The Top Five Conflict Variables in Afghanistan

There still remain several variables that could continue to destabilize the country in the coming future.

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The Taliban’s lightning-fast takeover of Afghanistan ended the most important phase of the country’s civil war but hasn’t yet concluded that conflict completely. There still remain several variables that could continue to destabilize the country in the coming future. These are:

1. The US & NATO Extending Their Withdrawal Beyond The September 11th Deadline

Western leaders are under pressure from their people not to fully withdraw from Afghanistan until all of their citizens and ideally also their local allies are safely evacuated, but extending the deadline beyond September 11th would risk provoking Taliban attacks.

2. The US & NATO Bombing The Taliban’s Seized Military Equipment

The withdrawing forces are very concerned about the Taliban’s seizure of Western military equipment including warplanes and tanks, and there are already some efforts being made within some of their countries to encourage their leaderships to bomb those assets after they withdraw from Afghanistan.

3. The “Panjshir Resistance” Continuing To Militarily Oppose The Taliban

Although its prospects of long-term success are practically nil, the so-called “Panjshir Resistance‘s” continued military opposition to the Taliban could possibly provoke a disproportionate response from the group that could in turn be exploited by some members of the international community to delegitimize their rule.

4. Armed Ethno-Religious Minorities Resisting The Taliban

Whether inspired by the “Panjshir Resistance” or whatever else, some other armed ethno-religious minorities elsewhere in the country might also eventually end up resisting the Taliban with time, which could perpetuate the civil war as well as worsen average Afghans’ suffering.

5. Deteriorating Socio-Economic Conditions Provoke Urban Unrest

The Taliban’s failure to respect minorities’ and women’s rights could provoke urban unrest among the people who re already distrustful of that group, as could deteriorating economic conditions brought about by the West’s attempts to isolate the Taliban in the event that they don’t eventually recognize its rule.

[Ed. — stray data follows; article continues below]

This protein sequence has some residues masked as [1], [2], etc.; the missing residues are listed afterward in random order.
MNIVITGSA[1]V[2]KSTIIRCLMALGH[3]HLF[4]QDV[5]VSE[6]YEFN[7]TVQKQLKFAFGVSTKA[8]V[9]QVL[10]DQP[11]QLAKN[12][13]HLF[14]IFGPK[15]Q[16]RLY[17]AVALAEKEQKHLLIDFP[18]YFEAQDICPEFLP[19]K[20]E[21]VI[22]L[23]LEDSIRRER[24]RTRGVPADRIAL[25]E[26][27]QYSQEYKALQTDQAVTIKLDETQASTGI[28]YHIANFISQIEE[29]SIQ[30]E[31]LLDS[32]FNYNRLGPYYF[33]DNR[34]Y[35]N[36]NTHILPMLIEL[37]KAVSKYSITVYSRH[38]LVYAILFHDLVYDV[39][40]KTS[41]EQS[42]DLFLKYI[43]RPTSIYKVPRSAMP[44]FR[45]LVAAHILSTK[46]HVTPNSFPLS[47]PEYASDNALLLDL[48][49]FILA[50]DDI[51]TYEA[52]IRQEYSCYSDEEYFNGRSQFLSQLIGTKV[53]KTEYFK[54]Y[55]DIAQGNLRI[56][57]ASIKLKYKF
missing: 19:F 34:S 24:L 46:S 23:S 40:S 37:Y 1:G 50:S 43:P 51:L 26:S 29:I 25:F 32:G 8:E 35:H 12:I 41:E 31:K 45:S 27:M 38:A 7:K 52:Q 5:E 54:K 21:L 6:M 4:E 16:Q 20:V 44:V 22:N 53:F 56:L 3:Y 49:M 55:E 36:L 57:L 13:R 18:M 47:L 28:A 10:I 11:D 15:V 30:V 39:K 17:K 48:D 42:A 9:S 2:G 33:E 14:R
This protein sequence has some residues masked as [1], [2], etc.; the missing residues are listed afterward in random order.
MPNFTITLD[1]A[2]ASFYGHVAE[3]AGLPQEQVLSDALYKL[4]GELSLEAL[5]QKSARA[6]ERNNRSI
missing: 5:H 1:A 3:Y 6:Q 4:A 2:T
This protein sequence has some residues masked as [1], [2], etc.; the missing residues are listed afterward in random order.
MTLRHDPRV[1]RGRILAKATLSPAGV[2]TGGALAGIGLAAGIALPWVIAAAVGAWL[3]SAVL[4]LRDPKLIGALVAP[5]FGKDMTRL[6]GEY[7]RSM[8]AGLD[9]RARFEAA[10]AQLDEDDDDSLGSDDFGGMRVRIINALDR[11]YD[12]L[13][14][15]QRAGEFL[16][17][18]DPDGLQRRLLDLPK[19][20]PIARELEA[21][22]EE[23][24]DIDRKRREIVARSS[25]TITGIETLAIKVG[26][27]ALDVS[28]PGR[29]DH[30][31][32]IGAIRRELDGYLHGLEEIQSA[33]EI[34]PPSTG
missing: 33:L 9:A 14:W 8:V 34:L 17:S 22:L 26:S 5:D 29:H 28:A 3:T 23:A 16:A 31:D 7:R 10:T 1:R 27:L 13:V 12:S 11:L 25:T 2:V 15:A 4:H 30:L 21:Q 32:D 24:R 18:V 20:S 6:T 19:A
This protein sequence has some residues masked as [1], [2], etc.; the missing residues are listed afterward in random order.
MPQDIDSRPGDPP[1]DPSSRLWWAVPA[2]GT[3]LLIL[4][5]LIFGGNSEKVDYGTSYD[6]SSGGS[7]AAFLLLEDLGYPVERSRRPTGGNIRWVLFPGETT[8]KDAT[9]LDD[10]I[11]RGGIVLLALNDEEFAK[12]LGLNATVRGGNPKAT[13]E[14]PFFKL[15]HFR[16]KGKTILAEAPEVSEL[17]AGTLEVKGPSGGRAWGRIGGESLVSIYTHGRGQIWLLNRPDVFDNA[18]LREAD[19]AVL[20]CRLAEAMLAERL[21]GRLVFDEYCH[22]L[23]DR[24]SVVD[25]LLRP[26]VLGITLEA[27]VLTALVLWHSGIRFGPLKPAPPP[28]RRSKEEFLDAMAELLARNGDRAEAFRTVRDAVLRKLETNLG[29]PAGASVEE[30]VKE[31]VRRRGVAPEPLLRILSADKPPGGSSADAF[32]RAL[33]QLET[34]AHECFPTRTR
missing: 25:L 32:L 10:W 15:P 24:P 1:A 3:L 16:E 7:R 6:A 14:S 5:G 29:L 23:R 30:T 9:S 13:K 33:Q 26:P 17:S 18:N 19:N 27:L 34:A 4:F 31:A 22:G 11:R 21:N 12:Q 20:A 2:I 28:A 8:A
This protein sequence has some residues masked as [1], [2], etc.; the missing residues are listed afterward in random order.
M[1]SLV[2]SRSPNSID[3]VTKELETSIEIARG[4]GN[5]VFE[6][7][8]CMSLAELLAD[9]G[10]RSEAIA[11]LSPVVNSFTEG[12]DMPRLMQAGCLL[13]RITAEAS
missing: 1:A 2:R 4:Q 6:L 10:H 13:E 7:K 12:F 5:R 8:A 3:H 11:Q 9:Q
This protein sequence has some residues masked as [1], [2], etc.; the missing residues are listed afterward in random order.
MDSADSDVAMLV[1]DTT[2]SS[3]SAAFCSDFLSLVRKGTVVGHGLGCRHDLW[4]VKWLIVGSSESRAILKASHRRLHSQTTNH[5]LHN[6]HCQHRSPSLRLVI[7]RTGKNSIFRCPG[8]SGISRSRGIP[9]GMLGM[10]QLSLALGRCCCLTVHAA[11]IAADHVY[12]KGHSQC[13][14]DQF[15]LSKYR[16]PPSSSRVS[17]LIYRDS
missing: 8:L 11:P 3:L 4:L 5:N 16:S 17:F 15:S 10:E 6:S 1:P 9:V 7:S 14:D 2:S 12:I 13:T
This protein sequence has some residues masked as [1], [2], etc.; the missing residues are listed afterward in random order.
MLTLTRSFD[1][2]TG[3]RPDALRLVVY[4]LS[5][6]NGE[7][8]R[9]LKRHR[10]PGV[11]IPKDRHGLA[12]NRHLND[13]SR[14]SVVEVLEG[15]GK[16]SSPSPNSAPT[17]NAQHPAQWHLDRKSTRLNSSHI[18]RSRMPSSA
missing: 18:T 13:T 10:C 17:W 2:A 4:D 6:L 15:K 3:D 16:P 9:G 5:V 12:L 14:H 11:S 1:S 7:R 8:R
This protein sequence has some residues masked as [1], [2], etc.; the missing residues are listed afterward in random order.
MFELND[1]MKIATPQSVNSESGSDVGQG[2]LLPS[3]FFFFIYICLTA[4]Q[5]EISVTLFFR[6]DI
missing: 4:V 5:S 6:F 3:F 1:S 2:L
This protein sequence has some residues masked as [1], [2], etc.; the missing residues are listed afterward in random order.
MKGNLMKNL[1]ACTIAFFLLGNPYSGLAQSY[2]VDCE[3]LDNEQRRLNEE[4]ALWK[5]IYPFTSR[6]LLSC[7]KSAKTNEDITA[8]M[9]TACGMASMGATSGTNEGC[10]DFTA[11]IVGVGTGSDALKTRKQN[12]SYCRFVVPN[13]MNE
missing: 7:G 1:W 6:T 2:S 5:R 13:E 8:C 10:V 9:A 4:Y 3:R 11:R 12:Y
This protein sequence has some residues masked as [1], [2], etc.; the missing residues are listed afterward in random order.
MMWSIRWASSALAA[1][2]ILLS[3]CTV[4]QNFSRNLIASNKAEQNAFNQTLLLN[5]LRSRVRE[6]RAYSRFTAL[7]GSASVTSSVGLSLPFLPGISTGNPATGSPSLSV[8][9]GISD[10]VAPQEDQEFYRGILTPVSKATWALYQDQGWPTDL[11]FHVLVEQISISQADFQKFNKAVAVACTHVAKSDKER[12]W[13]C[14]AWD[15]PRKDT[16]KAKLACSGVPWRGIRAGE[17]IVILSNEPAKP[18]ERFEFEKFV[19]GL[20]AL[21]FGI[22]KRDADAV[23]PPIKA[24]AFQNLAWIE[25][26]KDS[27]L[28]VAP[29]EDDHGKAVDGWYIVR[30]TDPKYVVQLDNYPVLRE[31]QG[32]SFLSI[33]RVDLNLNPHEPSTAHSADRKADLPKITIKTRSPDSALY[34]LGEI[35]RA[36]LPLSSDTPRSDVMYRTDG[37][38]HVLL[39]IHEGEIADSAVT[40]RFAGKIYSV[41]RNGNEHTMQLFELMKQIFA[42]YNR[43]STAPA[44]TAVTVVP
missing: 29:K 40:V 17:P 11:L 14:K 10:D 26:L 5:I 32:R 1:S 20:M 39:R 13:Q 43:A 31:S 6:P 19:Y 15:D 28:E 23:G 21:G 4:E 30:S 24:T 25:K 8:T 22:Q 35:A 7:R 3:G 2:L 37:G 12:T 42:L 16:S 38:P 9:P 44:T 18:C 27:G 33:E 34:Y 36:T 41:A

These five conflict variables can potentially be counteracted in the following ways:

1. Put International Pressure On The US & NATO To Withdraw By Their Deadline

The Taliban’s international partners like Russia and China (both of which still designate it as a terrorist group despite having pragmatic political and security relations with it) should make it clear that extending their withdrawal deadline will risk provoking another round of war and worsening the regional security situation.

2. Raise Global Awareness Of The Taliban’s Anti-Terrorist Credentials

Russia and China should also inform the international community of the Taliban’s genuine anti-terrorist credentials as the most formidable force against ISIS-K, which means that they require their seized Western military equipment in order to ensure regional stability and thus prevent another refugee crisis as well.

3. Russia & China Should Consider Mediating The Taliban-“Panjshir Resistance” Conflict

Russia and China should consider putting their diplomatic skills to use in mediating a political solution to this pressing issue in spite of Moscow’s earlier clarification that it doesn’t have any intent to do so since the “Panjshir Resistance’s” military defeat by the Taliban might delegitimize the latter’s rule.

4. Incorporate Regional Militias Into The New Afghan Security Forces

The Taliban must prioritize incorporating regional militias into the country’s new security structure together with resolutely rooting out the corruption that doomed its predecessor’s forces and eliminating the tendency towards warlordism in order to preempt the possibility of ethno-religious revolts.

5. Respect Promises & Court Foreign Investment

The Taliban must absolutely abide by its promise to respect minorities’ and women’s rights to ensure social stability while courting foreign investment from its regional partners in order to sustainably improve the economic situation by positioning Afghanistan as the crossroads of multipolar connectivity processes.


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This article was originally published on OneWorld.

Andrew Korybko is an American Moscow-based political analyst specializing in the relationship between the US strategy in Afro-Eurasia, China’s One Belt One Road global vision of New Silk Road connectivity, and Hybrid Warfare. He is a frequent contributor to Global Research.

Featured image: An Afghan man and children, suffering hardships from America’s longest war, pose for a portrait in Kabul, Afghanistan, on March 19, 2021. [Source:]

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Articles by: Andrew Korybko

About the author:

Andrew Korybko is an American Moscow-based political analyst specializing in the relationship between the US strategy in Afro-Eurasia, China’s One Belt One Road global vision of New Silk Road connectivity, and Hybrid Warfare. He is a frequent contributor to Global Research.

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